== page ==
Snap Custom Pizza’s assembly-line-like system places the power of pizza creation in the hands of the customer, who chooses among a variety of toppings, meats (veal meatballs, anyone?), and even sauces. In addition to offering Philadelphians the opportunity to create virtually any pizza they desire, they do provide savory signature pies like “The Good Egg” (San Marzano tomatoes, mozzarella, aged provolone, sausage, spinach, eggs, red pepper chilli oil, $7.49) as well as a dessert option featuring cinnamon-saturated dough, bananas, whipped cream and the sweet, sinful goodness that is Nutella.

Is it a real pizza?:

GH: It’s a yes for me.

JMN: Hell Yes Brother.

BS: If you choose to make it a real pizza, you’re damn right it’s a real pizza. The dessert pizza wasn’t a pizza though.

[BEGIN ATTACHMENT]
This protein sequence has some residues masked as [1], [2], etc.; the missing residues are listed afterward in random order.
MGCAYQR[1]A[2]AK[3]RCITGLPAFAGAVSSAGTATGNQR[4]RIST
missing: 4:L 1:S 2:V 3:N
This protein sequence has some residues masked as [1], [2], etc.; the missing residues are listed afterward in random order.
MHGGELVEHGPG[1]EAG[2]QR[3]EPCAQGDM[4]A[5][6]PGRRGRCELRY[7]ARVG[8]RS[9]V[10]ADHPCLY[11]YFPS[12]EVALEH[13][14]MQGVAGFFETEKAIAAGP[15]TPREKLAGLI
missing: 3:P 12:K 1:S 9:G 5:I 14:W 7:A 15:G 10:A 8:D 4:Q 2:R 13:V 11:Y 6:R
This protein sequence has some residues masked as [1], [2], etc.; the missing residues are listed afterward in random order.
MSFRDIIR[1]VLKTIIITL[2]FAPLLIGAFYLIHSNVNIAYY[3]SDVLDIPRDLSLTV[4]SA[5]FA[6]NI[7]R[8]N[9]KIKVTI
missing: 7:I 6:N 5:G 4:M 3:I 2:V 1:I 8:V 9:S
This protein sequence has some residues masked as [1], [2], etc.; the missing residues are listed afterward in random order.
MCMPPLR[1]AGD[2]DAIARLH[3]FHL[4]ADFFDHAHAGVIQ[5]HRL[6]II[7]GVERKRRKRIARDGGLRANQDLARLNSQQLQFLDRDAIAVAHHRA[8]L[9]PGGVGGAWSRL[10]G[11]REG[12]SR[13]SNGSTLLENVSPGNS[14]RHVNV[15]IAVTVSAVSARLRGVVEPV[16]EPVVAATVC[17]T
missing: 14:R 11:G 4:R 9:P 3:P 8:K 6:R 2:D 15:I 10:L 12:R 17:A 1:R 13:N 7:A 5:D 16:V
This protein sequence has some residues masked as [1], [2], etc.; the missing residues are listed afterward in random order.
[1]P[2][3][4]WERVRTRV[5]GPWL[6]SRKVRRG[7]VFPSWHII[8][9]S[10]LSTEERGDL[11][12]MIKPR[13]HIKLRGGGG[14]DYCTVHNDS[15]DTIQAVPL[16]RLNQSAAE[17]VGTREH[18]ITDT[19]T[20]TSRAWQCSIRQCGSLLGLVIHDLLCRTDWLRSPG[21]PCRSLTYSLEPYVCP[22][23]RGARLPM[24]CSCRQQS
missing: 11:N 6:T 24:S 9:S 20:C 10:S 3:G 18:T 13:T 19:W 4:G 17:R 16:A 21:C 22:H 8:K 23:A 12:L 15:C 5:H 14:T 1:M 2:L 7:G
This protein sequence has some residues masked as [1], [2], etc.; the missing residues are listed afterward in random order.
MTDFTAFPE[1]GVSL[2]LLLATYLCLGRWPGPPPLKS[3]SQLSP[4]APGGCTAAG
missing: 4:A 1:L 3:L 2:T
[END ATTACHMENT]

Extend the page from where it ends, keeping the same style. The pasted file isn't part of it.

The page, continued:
Atmosphere:

Snap’s “anything goes” approach to pizza lends itself to more relaxed, casual vibes. It’s also a safe space where nobody will ever judge you for the absurd combination of toppings you choose.

When you should eat this:

Snap is perfect for a lunch date with a friend or a quick and affordable break from your Rittenhouse shopping excursion.

Final thoughts: 

Because pizza is basically synonymous with sex, we’ll say this: Experimentation is great every once in awhile when you’re figuring out what you like, but sometimes going the more traditional route can be just as good, if not better.

Ranking:

Select personal pizza (half ricotta cheese, half goat cheese, peppers, tomatoes, chicken, baby spinach): 2.5/5

Select personal pizza (The Slotkin Family Special: sweet Italian sausage, mushrooms, grilled onion, truffle oil, basil): The toppings were obviously delicious but the ingredients just weren’t quite there. 3.5/5

The Good Egg: 4/5

Dessert Nutella pizza: 4/5


Comments

All comments eligible for publication in Daily Pennsylvanian, Inc. publications.